Carpet Cleaning and Care (carpetcare)

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Carpet Cleaning & Care

Submitted by Lorene Bartos, UNL Extension Educator

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Carpets get a lot of abuse during the winter months. There's the holiday onslaught of guests, the furniture gets rearranged for the Christmas tree, the pine needles leave their trail, and the snow, the slush and the outdoor debris all want to come in from the cold.

Don't wait until the spring cleaning bug hits to give your carpets some attention. By treating them now with some TLC (that's "tender loving cleaning"), you'll help prolong their beauty and their life.

Regular Maintenance

The first step to good cleaning is frequent and thorough vacuuming. "Frequent" means at least once a week. "Thorough" means going back and forth six to eight times on each section of the carpet. For the most efficient pickup, use an upright vacuum or a canister style with a power nozzle.

If your carpet is left untreated, dusty airborne particles can dull the colors, causing them to appear to change. For example, a soft rose shade might turn to taupe; light blue might take on a dull green hue. Fortunately, the original color is usually there under the soil. But if oily soils are left on the carpet for a long time, they may be absorbed into the fibers, causing the carpet to have a yellow cast that can be difficult, if not impossible, to remove.

Stains Be Gone

Spots and stains should be treated promptly. Many of today's carpets are treated with a stain-resistant finish, which means with immediate treatment many spots and stains can be removed. Here's what to do:

* Blot liquid stains, using a clean white cloth or paper towel.

* Scrape up semisolids, using a small spoon.

* Break up solids. Go at it gently, using a small spoon, and vacuum up the debris.

* No rubbing; no scrubbing. It will grind the stain into the carpet.

* Pretest the spot-removal agent in an inconspicuous area of the carpet. Wait 10 minutes, and then blot the area with a white cloth to make sure there's no dye transfer to the cloth or color change or damage to the carpet. (For stains that need a solvent - Goof Off will work - use it according to directions.) White vinegar is good for many stains (use half water-half white vinegar).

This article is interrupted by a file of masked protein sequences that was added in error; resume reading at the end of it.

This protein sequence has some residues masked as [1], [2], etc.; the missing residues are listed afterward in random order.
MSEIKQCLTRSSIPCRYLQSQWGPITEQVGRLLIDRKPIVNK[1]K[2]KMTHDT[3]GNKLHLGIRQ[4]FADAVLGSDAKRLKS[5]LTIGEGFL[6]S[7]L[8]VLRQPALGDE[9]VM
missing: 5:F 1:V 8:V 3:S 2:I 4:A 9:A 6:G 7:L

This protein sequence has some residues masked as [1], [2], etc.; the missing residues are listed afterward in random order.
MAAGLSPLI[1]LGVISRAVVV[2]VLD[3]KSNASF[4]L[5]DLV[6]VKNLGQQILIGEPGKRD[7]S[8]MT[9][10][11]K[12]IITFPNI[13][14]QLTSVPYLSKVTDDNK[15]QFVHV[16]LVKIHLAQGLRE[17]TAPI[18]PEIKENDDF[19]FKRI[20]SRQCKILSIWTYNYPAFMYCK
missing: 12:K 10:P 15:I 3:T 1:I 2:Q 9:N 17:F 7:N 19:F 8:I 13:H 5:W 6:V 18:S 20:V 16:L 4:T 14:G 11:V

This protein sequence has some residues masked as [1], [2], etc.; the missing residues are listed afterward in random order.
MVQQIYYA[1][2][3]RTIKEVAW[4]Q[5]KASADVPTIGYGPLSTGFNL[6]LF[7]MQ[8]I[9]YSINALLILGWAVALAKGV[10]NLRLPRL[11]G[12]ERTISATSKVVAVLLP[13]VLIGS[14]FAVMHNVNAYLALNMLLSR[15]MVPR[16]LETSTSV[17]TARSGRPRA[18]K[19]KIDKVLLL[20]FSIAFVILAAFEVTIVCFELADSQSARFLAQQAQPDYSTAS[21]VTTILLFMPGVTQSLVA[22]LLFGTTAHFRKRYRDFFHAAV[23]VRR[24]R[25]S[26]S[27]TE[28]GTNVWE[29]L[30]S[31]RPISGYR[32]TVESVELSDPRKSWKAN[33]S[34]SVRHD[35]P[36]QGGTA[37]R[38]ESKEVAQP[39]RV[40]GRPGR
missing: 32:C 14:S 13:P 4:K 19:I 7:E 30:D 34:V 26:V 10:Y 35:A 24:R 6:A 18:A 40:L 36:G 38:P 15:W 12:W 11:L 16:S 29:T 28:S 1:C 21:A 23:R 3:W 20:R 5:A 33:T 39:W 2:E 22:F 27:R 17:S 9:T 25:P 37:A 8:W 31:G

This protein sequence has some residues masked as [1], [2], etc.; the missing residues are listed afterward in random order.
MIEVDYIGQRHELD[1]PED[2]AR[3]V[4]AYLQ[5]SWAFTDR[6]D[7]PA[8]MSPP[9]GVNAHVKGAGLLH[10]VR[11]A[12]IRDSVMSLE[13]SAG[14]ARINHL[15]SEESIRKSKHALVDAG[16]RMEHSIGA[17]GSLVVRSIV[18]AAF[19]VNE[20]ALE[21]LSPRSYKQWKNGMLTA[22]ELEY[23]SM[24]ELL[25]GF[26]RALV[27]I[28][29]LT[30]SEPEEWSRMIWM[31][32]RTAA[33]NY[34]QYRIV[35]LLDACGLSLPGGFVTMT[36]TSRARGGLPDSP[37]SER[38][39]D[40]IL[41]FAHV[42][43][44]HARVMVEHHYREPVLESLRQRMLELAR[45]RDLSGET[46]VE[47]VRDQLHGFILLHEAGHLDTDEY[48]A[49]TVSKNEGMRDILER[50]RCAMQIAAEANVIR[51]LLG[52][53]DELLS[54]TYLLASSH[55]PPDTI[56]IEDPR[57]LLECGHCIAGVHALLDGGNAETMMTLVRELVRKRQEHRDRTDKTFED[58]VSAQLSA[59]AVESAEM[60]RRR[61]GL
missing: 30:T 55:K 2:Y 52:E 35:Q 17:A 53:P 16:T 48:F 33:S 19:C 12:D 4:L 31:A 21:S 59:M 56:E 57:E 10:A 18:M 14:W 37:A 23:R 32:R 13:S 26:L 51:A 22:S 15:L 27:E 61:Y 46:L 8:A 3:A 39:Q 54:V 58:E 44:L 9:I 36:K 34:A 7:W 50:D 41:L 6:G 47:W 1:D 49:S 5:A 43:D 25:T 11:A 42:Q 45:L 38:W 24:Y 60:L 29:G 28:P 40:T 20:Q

* Apply cleaning solution to a white cloth and gently blot it onto the carpet. Work from the edges of the spill to the center so the stain doesn't spread. Blot and repeat as necessary until the stain no longer transfers to the cloth. This may take several applications.

* Rinse the area with cold water; blot with a dry white cloth until all the solution is removed.

* Cover the damp spot with a 1/8"-thick stack of paper towels. Weight them down with a heavy object, such as a vase or pot, and leave overnight so the paper towels can absorb any remaining moisture in the carpet.

If a good vacuuming doesn't restore your carpet to its natural tones, or if your carpet has spots or stains that have been left untreated, it's time for a more thorough cleaning. You can choose between a deep extraction cleaning and a heavy-duty professional cleaning. For light soil, a do-it-yourself deep extraction cleaning requires special equipment that is available for sale or rent. The first step is to remove as much furniture as possible from the room. For the pieces that are too heavy to move, you'll need to protect the furniture from rust and stains. To do this, use plastic film. Place it around the legs and, if possible, under them too. Vacuum thoroughly. Then follow the extractor's cleaning instructions, using the recommended cleaning solution. Avoid over-wetting the carpet as shrinkage, discoloration, mildew or separation of the backing or seams may result. Allow about 12 hours for the carpet to dry before returning the furniture to the room.

For deeper soil or for set-in stains, or if your carpet hasn't had an extraction cleaning in the last 12–18 months, a professional carpet cleaner is your best bet. To locate a reliable cleaner, ask your friends for recommendations and/or contact The Institute of Inspection, Cleaning and Restoration Certification (800-835-4624 or www.iicrc.com ) for the name of a certified cleaner near you. Be sure to get a written estimate before the carpet is cleaned.

Take proper care of the carpet now and it will last longer and save you money in the long run.

Ask Lorene

(This resource was added January 2009 and appeared in the Lincoln Journal Star Newspaper Sunday edition. For information on reproducing this article or using any photographs or graphics, read the Terms of Use statement)

Contact Information

University of Nebraska-Lincoln in Lancaster County
Web site: lancaster.unl.edu
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